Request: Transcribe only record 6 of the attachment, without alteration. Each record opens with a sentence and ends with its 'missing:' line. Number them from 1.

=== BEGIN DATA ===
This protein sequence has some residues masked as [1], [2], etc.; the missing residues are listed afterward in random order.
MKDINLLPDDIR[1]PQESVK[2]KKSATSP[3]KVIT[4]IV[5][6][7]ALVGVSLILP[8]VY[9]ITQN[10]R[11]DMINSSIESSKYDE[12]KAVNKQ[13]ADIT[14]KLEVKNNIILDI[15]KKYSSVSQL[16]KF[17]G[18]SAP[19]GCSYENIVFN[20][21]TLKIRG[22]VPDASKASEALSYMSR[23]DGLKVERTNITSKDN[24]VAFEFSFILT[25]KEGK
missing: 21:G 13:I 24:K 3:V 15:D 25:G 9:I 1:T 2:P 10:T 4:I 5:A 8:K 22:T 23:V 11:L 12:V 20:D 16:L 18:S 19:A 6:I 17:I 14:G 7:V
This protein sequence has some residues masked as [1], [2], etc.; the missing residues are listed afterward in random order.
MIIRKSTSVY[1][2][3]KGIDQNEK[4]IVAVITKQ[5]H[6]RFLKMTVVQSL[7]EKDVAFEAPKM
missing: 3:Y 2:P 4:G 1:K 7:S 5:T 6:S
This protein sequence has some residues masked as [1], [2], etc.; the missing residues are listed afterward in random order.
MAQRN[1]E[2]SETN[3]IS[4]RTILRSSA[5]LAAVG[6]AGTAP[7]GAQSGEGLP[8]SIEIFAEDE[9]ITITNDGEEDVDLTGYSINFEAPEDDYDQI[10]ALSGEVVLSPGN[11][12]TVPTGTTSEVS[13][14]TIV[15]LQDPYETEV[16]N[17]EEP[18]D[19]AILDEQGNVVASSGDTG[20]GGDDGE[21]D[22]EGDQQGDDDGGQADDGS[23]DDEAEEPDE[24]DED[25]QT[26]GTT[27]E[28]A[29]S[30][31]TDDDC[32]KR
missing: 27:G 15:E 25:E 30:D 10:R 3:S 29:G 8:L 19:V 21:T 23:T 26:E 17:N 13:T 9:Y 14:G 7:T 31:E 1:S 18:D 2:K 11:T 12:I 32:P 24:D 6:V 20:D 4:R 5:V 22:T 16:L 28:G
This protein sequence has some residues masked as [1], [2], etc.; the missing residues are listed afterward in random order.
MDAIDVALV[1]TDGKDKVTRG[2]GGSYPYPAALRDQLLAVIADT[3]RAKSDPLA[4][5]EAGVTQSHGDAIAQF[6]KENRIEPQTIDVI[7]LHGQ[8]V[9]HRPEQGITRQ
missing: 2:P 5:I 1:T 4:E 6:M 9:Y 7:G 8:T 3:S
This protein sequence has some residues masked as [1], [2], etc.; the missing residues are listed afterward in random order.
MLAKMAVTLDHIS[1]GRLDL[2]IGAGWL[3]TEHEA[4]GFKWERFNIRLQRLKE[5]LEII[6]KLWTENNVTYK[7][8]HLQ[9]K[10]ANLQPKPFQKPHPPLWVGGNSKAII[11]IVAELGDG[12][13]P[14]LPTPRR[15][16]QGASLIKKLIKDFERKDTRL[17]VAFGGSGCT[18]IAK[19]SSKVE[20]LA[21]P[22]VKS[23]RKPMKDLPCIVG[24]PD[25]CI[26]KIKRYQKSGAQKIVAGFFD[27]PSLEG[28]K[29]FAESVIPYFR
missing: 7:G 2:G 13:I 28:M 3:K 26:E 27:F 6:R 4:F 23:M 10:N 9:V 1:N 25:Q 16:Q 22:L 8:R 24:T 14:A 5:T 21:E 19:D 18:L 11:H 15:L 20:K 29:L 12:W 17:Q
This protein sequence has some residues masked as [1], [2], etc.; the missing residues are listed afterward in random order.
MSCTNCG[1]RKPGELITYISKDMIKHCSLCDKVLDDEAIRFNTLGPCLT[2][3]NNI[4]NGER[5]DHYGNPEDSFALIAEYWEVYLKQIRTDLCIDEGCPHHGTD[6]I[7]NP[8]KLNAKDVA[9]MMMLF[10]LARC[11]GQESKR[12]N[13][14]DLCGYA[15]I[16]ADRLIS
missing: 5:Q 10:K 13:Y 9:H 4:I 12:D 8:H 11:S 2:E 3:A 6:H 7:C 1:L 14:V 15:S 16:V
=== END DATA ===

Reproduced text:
This protein sequence has some residues masked as [1], [2], etc.; the missing residues are listed afterward in random order.
MSCTNCG[1]RKPGELITYISKDMIKHCSLCDKVLDDEAIRFNTLGPCLT[2][3]NNI[4]NGER[5]DHYGNPEDSFALIAEYWEVYLKQIRTDLCIDEGCPHHGTD[6]I[7]NP[8]KLNAKDVA[9]MMMLF[10]LARC[11]GQESKR[12]N[13][14]DLCGYA[15]I[16]ADRLIS
missing: 5:Q 10:K 13:Y 9:H 4:I 12:D 8:H 11:S 2:E 3:A 6:H 7:C 1:L 14:V 15:S 16:V